Finance Minister Michael Noonan said EU finance ministers' agreement to consider extending maturities of rescue loans to Ireland is "significant" though not a "game changer".
He was speaking after the European Commission backed a proposal to look at extending the repayment period on some of Ireland's bailout loans.
European finance ministers agreed to examine the issue yesterday after the 17 eurozone ministers gave the plan the green light on Monday.
Mr Noonan told the EU parliament's Committee on Economic and Monetary Affairs that while there had been agreement on significant issues there were still outstanding items to be negotiated.
He said there was no question of debt write-offs – longer maturities and low interest rates are at the core of the negotiations on the promissory note.
A Commission document looking at options for Ireland to leave the bailout is due within weeks.
EU commissioner for economic and monetary affairs Olli Rehn said the Commission was ready to explore the issue of extending the maturities on some of Ireland's loans to find an "appropriate political and technical solution".
Under the proposal, European officials will examine lengthening the maturities on loans secured from two European bailout pots under the rescue package agreed for Ireland in 2010.
Loans to Portugal will also be looked at.
Mr Rehn said the loans issue had been "brewing" for some time.
"From a Commission point of view, I can say that our standpoint is favourable for this as this is in line with the commitments undertaken by the European Council in July 2011. We are ready to explore this further in order to find an appropriate political and technical solution," Mr Rehn said.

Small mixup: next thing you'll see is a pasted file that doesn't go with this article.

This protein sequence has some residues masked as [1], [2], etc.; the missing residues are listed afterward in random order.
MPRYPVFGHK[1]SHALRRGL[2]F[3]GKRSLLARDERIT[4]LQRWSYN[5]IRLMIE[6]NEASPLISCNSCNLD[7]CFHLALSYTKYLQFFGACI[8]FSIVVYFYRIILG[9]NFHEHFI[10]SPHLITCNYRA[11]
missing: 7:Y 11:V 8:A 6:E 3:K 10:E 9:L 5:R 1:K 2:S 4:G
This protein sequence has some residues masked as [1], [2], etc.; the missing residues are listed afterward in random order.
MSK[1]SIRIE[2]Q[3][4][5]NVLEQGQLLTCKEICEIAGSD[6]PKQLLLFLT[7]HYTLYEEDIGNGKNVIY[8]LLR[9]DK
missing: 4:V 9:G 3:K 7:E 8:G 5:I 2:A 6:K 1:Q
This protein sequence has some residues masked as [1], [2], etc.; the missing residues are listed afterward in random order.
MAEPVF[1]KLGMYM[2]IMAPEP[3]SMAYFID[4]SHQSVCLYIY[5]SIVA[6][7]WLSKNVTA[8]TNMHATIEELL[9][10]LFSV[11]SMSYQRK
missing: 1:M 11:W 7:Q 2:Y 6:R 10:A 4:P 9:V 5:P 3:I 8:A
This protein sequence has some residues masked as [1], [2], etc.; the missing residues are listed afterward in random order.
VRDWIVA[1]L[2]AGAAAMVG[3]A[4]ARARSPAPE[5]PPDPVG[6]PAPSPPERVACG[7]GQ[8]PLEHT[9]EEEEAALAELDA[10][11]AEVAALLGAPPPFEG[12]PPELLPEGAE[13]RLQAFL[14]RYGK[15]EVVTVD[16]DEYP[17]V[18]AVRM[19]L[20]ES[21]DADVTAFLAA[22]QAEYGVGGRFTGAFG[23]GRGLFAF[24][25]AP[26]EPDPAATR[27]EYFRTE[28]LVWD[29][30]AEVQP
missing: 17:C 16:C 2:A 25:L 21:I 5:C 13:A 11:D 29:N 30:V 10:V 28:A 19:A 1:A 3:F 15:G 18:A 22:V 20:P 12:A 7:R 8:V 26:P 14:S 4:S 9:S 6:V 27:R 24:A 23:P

The move is seen by the Government as an important step in its bank debt campaign, although it remains separate from its attempts to get a promissory note deal.
It is also looking for a wider deal on its legacy banking debt involving Europe's permanent bailout fund, the European Stability Mechanism.
Mr Noonan said the proposal could save the State billions of euro. Mr Rehn said the Commission would return to the issue at March's Ecofin meeting of European finance ministers.
Earlier, Mr Noonan said that the proposal, if successful, would be welcomed by the markets and could increase their willingness to provide money to Ireland at low interest rates.
The State received €17.7bn from the European Financial Stability Facility under the terms of the €67.5bn bailout in late 2010.
A little more than €12bn has been drawn down so far in different tranches with varying maturities. The State also received an additional €22.5bn from the European Financial Stability Mechanism. "It will increase the willingness of the markets to lend to us at low interest rates," Mr Noonan said.
The nuts and bolts of how the loan maturities would be extended if the proposal goes ahead have yet to be worked out, but Mr Noonan said it has the potential to enhance the sustainability of Irish debt.
Fianna Fail said the measure was already promised in June 2011 and questioned the delay in implementing it.